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News ->British charity donations funding Islamic terrorism
British charity donations funding Islamic terrorism
(28 July 2008)

BulletsThe Hindu Forum of Britain has asked the Home Secretary, Jacqui Smith, to escalate investigations into reports about British charities suspected of sending funds to terrorist groups in Pakistan. The HFB appeal comes immediately after 45 people were killed in a serial bomb blast in the Indian city of Ahmedabad by suspected Islamic militants, styling themselves as the ‘Indian Mujahideen’. Indian authorities have stated that the Indian Mujahideen seems to be a front for terrorist organisations operating out of Pakistan.

"India has been suffering from terror attacks by Islamic militants for many years. The Ahmedabad blasts that killed 45 people yesterday are not isolated. There have been several other blasts that have taken place recently in Jaipur, Bangalore and other places,” said Ramesh Kallidai, secretary general of the Hindu Forum of Britain. “But what is of great concern to British Indians is that there have been several reports of British charities sending money to Pakistan that are being diverted to terrorism against India”

According to Tahseen Ullah Khan of the National Research and Development Foundation, a Peshawar-based NGO that promotes madrasa reform, militant funding also comes from donors in the UK. In a statement, she had earlier said. "If I go to the UK as a cleric and tell people that Islam is under attack, I can come back with lot of funding."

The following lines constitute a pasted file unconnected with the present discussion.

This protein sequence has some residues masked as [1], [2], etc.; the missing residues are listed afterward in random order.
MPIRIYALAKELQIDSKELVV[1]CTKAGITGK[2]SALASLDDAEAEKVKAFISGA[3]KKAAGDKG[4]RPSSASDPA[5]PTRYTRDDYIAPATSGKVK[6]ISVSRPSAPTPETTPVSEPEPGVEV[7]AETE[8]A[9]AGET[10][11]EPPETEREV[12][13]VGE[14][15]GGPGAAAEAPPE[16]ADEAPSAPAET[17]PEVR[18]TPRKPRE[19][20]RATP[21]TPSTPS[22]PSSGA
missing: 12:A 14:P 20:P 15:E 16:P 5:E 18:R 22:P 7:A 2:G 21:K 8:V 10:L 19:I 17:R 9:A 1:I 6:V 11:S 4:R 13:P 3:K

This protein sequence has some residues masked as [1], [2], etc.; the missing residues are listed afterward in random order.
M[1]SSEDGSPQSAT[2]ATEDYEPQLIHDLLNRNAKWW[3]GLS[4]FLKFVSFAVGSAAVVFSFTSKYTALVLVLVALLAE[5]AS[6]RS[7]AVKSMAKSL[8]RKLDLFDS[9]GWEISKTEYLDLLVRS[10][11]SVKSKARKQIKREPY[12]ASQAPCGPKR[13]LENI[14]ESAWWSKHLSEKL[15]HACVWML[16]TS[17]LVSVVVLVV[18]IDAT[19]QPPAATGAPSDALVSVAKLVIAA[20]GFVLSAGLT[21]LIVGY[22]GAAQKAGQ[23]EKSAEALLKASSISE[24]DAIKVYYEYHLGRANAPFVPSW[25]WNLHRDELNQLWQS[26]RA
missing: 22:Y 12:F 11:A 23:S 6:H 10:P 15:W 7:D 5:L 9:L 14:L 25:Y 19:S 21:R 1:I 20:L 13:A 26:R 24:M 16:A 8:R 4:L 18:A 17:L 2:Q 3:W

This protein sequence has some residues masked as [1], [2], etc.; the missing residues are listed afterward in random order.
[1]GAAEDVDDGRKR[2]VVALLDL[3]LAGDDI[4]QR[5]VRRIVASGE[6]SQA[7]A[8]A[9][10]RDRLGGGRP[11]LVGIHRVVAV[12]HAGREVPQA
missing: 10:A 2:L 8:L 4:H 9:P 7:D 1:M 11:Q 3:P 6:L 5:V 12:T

Two years ago, investigators in Pakistan believed that £50 million was siphoned off from genuine relief groups for terrorists. Intelligence services had tried to trace the cash which came from several British charities. After a call for investigation into funds sent by British charities, the Charity Commission had said, “We take the issue of allegations about charities and terrorism very seriously. We are aware of the speculation suggesting links between UK charities and the bomb plot."

“However our community need to be reassured that enough is being done enough is being done to prevent siphoning of charity fundis to terrorist causes,” said Ramesh Kallidai. “In light of the continuing loss of human life in India by Islamic militants, the British government has a moral obligation to increase its efforts in tracking such charities. We hope the Home Secretary and intelligence agencies in Britain will take note and do something about it. This is particularly important because we do not wish to have the sub-continental issues spilling over into Britain and affecting community cohesion and good relations here in our country.”


In its press release, the HFB outlined a number of cases which they claim back-up their assertion that British charitable donations are being used to fund Islamic terrorism.


One of the British suspects detained in Pakistan as part of the investigation into the alleged plot to blow up planes flying from Great Britain to the U.S, is Rashid Rauf. His wife and her sister run Darul Uloom Madina, one of Pakistan's biggest and most hardline seminaries, with some 2,000 students, in Bahawalpur. A charity called Crescent Relief founded by the Raufs' father, Abdul, which collected money for last year's Pakistani earthquake relief effort transferred money into three accounts in three separate banks in the Mirpur region of Kashmir. The accounts were thought to have belonged to suspects arrested in the U.K. and Pakistan.